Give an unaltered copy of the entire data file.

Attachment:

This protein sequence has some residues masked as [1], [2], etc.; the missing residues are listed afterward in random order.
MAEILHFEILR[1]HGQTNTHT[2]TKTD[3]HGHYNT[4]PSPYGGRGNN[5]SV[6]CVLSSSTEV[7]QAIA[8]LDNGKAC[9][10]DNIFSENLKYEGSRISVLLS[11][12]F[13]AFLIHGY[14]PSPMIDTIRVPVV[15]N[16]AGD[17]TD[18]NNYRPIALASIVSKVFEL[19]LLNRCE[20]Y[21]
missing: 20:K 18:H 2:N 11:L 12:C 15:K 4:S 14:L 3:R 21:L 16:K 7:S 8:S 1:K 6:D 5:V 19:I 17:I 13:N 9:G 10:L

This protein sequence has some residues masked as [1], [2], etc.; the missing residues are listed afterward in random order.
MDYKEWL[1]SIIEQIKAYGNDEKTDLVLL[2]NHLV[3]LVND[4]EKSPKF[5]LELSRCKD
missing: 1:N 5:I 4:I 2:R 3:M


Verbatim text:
This protein sequence has some residues masked as [1], [2], etc.; the missing residues are listed afterward in random order.
MAEILHFEILR[1]HGQTNTHT[2]TKTD[3]HGHYNT[4]PSPYGGRGNN[5]SV[6]CVLSSSTEV[7]QAIA[8]LDNGKAC[9][10]DNIFSENLKYEGSRISVLLS[11][12]F[13]AFLIHGY[14]PSPMIDTIRVPVV[15]N[16]AGD[17]TD[18]NNYRPIALASIVSKVFEL[19]LLNRCE[20]Y[21]
missing: 20:K 18:H 2:N 11:L 12:C 15:K 4:S 14:L 3:R 21:L 16:K 7:S 8:S 1:K 6:D 5:V 19:I 17:I 13:N 9:G 10:L

This protein sequence has some residues masked as [1], [2], etc.; the missing residues are listed afterward in random order.
MDYKEWL[1]SIIEQIKAYGNDEKTDLVLL[2]NHLV[3]LVND[4]EKSPKF[5]LELSRCKD
missing: 1:N 5:I 4:I 2:R 3:M